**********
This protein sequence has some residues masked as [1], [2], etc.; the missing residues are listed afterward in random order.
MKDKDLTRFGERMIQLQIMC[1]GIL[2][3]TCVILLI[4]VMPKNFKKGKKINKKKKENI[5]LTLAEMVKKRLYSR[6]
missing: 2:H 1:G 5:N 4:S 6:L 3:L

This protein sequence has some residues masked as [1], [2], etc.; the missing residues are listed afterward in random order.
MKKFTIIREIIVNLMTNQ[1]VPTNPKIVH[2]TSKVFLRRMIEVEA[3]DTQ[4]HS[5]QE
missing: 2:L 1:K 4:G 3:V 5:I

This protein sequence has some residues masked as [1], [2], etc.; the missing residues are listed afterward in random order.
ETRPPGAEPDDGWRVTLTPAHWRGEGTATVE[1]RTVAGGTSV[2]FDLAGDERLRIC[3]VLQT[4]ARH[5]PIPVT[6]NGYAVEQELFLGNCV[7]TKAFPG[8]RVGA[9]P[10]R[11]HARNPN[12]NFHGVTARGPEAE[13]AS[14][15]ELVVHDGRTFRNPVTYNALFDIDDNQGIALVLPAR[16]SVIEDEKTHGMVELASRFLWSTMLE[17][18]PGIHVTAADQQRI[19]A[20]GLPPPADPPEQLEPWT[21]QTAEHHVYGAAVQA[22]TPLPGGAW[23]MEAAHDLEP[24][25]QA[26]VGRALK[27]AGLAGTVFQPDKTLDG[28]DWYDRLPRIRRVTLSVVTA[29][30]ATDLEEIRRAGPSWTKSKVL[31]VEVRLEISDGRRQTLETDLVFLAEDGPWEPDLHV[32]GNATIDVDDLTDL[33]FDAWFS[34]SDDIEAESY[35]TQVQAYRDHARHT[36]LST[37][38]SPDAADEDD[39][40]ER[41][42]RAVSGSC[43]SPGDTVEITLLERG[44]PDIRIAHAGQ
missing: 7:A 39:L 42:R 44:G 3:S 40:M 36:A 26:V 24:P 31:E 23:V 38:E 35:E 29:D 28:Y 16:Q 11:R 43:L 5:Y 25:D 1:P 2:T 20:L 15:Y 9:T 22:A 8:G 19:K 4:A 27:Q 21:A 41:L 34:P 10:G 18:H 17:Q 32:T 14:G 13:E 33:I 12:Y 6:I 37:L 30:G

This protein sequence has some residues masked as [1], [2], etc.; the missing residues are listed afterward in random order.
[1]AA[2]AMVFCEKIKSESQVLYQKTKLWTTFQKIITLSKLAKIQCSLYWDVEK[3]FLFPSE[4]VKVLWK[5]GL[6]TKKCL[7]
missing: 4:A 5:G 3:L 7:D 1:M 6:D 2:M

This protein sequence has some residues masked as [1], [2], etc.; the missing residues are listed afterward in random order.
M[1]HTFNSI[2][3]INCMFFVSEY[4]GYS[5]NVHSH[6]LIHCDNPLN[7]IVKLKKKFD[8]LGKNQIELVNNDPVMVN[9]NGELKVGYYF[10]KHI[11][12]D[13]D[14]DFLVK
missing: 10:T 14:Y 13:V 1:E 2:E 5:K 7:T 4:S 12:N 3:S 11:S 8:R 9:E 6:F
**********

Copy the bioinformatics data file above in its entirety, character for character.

This protein sequence has some residues masked as [1], [2], etc.; the missing residues are listed afterward in random order.
MKDKDLTRFGERMIQLQIMC[1]GIL[2][3]TCVILLI[4]VMPKNFKKGKKINKKKKENI[5]LTLAEMVKKRLYSR[6]
missing: 2:H 1:G 5:N 4:S 6:L 3:L

This protein sequence has some residues masked as [1], [2], etc.; the missing residues are listed afterward in random order.
MKKFTIIREIIVNLMTNQ[1]VPTNPKIVH[2]TSKVFLRRMIEVEA[3]DTQ[4]HS[5]QE
missing: 2:L 1:K 4:G 3:V 5:I

This protein sequence has some residues masked as [1], [2], etc.; the missing residues are listed afterward in random order.
ETRPPGAEPDDGWRVTLTPAHWRGEGTATVE[1]RTVAGGTSV[2]FDLAGDERLRIC[3]VLQT[4]ARH[5]PIPVT[6]NGYAVEQELFLGNCV[7]TKAFPG[8]RVGA[9]P[10]R[11]HARNPN[12]NFHGVTARGPEAE[13]AS[14][15]ELVVHDGRTFRNPVTYNALFDIDDNQGIALVLPAR[16]SVIEDEKTHGMVELASRFLWSTMLE[17][18]PGIHVTAADQQRI[19]A[20]GLPPPADPPEQLEPWT[21]QTAEHHVYGAAVQA[22]TPLPGGAW[23]MEAAHDLEP[24][25]QA[26]VGRALK[27]AGLAGTVFQPDKTLDG[28]DWYDRLPRIRRVTLSVVTA[29][30]ATDLEEIRRAGPSWTKSKVL[31]VEVRLEISDGRRQTLETDLVFLAEDGPWEPDLHV[32]GNATIDVDDLTDL[33]FDAWFS[34]SDDIEAESY[35]TQVQAYRDHARHT[36]LST[37][38]SPDAADEDD[39][40]ER[41][42]RAVSGSC[43]SPGDTVEITLLERG[44]PDIRIAHAGQ
missing: 7:A 39:L 42:R 44:G 3:S 40:M 36:A 26:V 24:P 31:E 23:V 38:E 35:E 29:D 28:Y 16:Q 11:R 43:L 5:Y 25:D 1:P 2:T 20:L 15:Y 9:T 22:A 8:G 19:K 4:A 27:Q 21:A 41:L 34:P 10:G 18:H 17:Q 32:T 14:G 13:E 33:I 12:Y 6:I 37:L 30:G

This protein sequence has some residues masked as [1], [2], etc.; the missing residues are listed afterward in random order.
[1]AA[2]AMVFCEKIKSESQVLYQKTKLWTTFQKIITLSKLAKIQCSLYWDVEK[3]FLFPSE[4]VKVLWK[5]GL[6]TKKCL[7]
missing: 4:A 5:G 3:L 7:D 1:M 6:D 2:M

This protein sequence has some residues masked as [1], [2], etc.; the missing residues are listed afterward in random order.
M[1]HTFNSI[2][3]INCMFFVSEY[4]GYS[5]NVHSH[6]LIHCDNPLN[7]IVKLKKKFD[8]LGKNQIELVNNDPVMVN[9]NGELKVGYYF[10]KHI[11][12]D[13]D[14]DFLVK
missing: 10:T 14:Y 13:V 1:E 2:E 5:K 7:T 4:S 12:N 3:S 11:S 8:R 9:E 6:F